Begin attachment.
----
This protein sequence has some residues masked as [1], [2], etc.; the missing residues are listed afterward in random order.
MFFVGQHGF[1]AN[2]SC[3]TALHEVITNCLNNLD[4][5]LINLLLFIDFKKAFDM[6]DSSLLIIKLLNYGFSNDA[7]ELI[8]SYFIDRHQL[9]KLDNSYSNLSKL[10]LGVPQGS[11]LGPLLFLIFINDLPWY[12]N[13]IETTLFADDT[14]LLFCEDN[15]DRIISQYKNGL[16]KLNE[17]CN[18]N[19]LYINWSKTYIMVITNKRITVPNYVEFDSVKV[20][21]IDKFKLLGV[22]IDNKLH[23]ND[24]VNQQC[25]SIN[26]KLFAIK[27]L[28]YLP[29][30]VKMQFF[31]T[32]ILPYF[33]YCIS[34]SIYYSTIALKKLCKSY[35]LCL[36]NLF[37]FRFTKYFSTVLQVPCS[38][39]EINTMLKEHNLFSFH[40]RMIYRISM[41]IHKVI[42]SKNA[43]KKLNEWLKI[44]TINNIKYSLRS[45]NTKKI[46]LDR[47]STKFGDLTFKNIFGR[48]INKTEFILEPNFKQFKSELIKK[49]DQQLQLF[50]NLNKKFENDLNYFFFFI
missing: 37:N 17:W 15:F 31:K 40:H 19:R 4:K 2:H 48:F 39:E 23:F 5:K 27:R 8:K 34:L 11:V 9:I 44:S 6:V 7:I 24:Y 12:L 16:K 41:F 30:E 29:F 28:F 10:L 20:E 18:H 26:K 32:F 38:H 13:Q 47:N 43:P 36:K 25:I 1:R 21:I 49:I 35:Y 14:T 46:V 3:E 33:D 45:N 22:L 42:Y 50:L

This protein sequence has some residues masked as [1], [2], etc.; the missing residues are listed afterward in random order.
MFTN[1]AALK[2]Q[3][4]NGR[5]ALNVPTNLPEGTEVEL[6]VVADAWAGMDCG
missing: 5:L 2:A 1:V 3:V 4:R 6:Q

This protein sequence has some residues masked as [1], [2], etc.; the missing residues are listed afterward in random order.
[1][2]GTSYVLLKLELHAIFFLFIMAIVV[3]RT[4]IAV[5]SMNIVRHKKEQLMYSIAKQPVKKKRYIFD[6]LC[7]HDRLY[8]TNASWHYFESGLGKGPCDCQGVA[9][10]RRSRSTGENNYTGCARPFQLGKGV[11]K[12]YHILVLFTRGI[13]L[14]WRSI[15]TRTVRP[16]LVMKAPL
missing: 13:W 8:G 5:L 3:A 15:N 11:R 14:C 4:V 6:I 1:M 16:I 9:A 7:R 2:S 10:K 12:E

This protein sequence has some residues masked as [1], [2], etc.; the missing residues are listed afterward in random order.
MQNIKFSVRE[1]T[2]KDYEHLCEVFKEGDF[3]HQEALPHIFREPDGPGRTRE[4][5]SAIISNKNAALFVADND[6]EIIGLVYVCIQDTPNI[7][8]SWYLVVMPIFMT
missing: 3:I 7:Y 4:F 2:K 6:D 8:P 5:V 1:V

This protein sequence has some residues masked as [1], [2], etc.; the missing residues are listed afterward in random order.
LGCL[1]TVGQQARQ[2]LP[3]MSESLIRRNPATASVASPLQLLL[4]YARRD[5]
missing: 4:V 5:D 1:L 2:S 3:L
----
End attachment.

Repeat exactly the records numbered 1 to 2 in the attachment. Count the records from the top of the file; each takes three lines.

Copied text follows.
This protein sequence has some residues masked as [1], [2], etc.; the missing residues are listed afterward in random order.
MFFVGQHGF[1]AN[2]SC[3]TALHEVITNCLNNLD[4][5]LINLLLFIDFKKAFDM[6]DSSLLIIKLLNYGFSNDA[7]ELI[8]SYFIDRHQL[9]KLDNSYSNLSKL[10]LGVPQGS[11]LGPLLFLIFINDLPWY[12]N[13]IETTLFADDT[14]LLFCEDN[15]DRIISQYKNGL[16]KLNE[17]CN[18]N[19]LYINWSKTYIMVITNKRITVPNYVEFDSVKV[20][21]IDKFKLLGV[22]IDNKLH[23]ND[24]VNQQC[25]SIN[26]KLFAIK[27]L[28]YLP[29][30]VKMQFF[31]T[32]ILPYF[33]YCIS[34]SIYYSTIALKKLCKSY[35]LCL[36]NLF[37]FRFTKYFSTVLQVPCS[38][39]EINTMLKEHNLFSFH[40]RMIYRISM[41]IHKVI[42]SKNA[43]KKLNEWLKI[44]TINNIKYSLRS[45]NTKKI[46]LDR[47]STKFGDLTFKNIFGR[48]INKTEFILEPNFKQFKSELIKK[49]DQQLQLF[50]NLNKKFENDLNYFFFFI
missing: 37:N 17:W 15:F 31:K 40:H 19:R 4:K 2:H 48:F 39:E 23:F 5:K 27:R 8:K 34:L 11:V 9:I 44:S 6:V 7:I 24:Y 12:L 16:K 41:F 30:E 29:F 28:F 10:L 20:E 18:H 26:K 32:F 38:H 13:Q 47:N 43:P 36:K 25:I 1:R 21:I 49:I 35:Y 14:T 46:V 3:E 33:D 45:N 22:L 42:Y 50:L

This protein sequence has some residues masked as [1], [2], etc.; the missing residues are listed afterward in random order.
MFTN[1]AALK[2]Q[3][4]NGR[5]ALNVPTNLPEGTEVEL[6]VVADAWAGMDCG
missing: 5:L 2:A 1:V 3:V 4:R 6:Q